The Cult of Isis and Early Christianity
By Hazel Butler
Hohonu: A Journal of Academic Writing, Vol.7 (2005)
Introduction: Before the rise of Christianity in the Roman Empire, there was the Cult of Isis. This research paper is an exploration of the Cult of Isis and its possible effects on Early Christianity. Early Christianity is defined as about the first five hundred years of its existence. The cult of Isis certainly had an effect on the development of early Christianity, even if some of the specific beliefs within the religions were different. There are similarities in the worship and the belief behind the Cult of Isis during the Roman era with those that are reflected in Early Christian beliefs. However, it is the missing pieces in Isiac worship that Christianity seemed to satisfy that made it become so popular. The way that the Roman world came to embrace also had a staggering effect on the religion, and set it apart from Isis.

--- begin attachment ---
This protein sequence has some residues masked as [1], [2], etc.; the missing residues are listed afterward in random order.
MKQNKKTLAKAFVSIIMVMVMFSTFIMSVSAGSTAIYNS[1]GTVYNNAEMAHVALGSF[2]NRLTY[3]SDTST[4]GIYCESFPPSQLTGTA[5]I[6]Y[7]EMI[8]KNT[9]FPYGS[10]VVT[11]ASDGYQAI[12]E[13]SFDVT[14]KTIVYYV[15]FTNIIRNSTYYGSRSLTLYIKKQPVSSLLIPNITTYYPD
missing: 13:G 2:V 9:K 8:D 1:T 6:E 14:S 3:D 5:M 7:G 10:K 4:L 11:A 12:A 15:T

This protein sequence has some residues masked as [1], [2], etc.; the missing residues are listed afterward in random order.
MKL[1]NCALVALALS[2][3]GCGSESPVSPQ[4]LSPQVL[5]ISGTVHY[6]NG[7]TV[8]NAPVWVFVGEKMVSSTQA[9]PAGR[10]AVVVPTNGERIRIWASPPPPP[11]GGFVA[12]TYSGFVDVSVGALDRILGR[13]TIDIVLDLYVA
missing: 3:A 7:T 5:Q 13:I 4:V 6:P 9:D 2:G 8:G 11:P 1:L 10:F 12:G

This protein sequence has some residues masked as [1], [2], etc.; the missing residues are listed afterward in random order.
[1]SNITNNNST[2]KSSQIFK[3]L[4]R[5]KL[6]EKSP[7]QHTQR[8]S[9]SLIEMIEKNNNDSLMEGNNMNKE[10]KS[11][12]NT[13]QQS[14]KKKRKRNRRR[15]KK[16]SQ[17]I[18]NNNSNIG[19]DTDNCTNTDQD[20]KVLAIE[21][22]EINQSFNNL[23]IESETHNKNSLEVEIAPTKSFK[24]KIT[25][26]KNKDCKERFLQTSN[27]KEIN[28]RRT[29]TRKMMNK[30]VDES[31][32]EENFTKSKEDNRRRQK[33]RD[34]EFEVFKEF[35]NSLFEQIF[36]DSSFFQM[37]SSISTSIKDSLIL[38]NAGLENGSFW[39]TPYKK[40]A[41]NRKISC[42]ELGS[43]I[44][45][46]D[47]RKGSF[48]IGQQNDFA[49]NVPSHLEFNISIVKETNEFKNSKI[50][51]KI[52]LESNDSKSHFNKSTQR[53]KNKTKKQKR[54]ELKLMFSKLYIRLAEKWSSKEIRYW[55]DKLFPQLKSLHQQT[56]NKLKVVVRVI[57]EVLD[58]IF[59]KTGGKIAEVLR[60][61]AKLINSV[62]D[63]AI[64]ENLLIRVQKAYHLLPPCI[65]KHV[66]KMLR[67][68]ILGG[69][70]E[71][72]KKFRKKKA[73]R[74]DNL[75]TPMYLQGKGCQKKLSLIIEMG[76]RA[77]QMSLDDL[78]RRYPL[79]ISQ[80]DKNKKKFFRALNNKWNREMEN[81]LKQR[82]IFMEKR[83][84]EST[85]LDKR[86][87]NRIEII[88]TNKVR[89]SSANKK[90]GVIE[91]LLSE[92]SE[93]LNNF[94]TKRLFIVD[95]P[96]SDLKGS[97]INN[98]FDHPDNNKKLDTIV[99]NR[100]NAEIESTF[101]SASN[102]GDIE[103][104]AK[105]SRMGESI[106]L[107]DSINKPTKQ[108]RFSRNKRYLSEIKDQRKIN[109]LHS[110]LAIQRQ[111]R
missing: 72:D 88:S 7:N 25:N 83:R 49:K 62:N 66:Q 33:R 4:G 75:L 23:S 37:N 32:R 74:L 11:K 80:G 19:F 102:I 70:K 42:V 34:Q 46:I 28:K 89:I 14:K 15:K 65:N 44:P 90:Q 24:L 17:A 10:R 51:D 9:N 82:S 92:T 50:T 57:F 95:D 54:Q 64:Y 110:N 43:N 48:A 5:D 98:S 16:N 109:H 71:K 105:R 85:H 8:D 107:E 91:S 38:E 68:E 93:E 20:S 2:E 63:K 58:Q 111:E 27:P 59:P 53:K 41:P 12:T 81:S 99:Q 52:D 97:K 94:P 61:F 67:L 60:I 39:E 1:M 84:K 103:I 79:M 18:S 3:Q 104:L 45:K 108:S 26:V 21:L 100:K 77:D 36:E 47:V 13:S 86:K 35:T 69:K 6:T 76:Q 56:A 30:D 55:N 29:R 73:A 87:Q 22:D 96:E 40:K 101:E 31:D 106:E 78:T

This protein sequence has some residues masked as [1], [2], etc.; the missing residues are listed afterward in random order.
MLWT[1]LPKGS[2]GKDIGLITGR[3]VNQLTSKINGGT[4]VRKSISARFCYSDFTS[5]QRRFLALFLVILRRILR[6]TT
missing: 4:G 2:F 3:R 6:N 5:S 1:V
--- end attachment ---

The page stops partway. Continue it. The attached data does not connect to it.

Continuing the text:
Isis was first worshiped in Egypt as a queen alongside her brother and husband, Osiris, the King of Egypt. When Osiris was killed by his brother Set and chopped up into pieces, it was Isis who put him back together. When she did so, she became the only god in the Egyptian Pantheon who was capable of resurrection. Most importantly, after reviving Osiris temporarily, she conceived Horus, who avenged the murder of his father and become the first Pharaoh of Egypt. As Osiris’s wife, she became queen of the dead. As the mother of Horus, she was not symbol of motherhood, the patron of childbearing and the protector of children. She was also the model for all the future queens of Egypt, who referred to as “daughters of god,” “the great wifes of the king” and “the mothers of god”.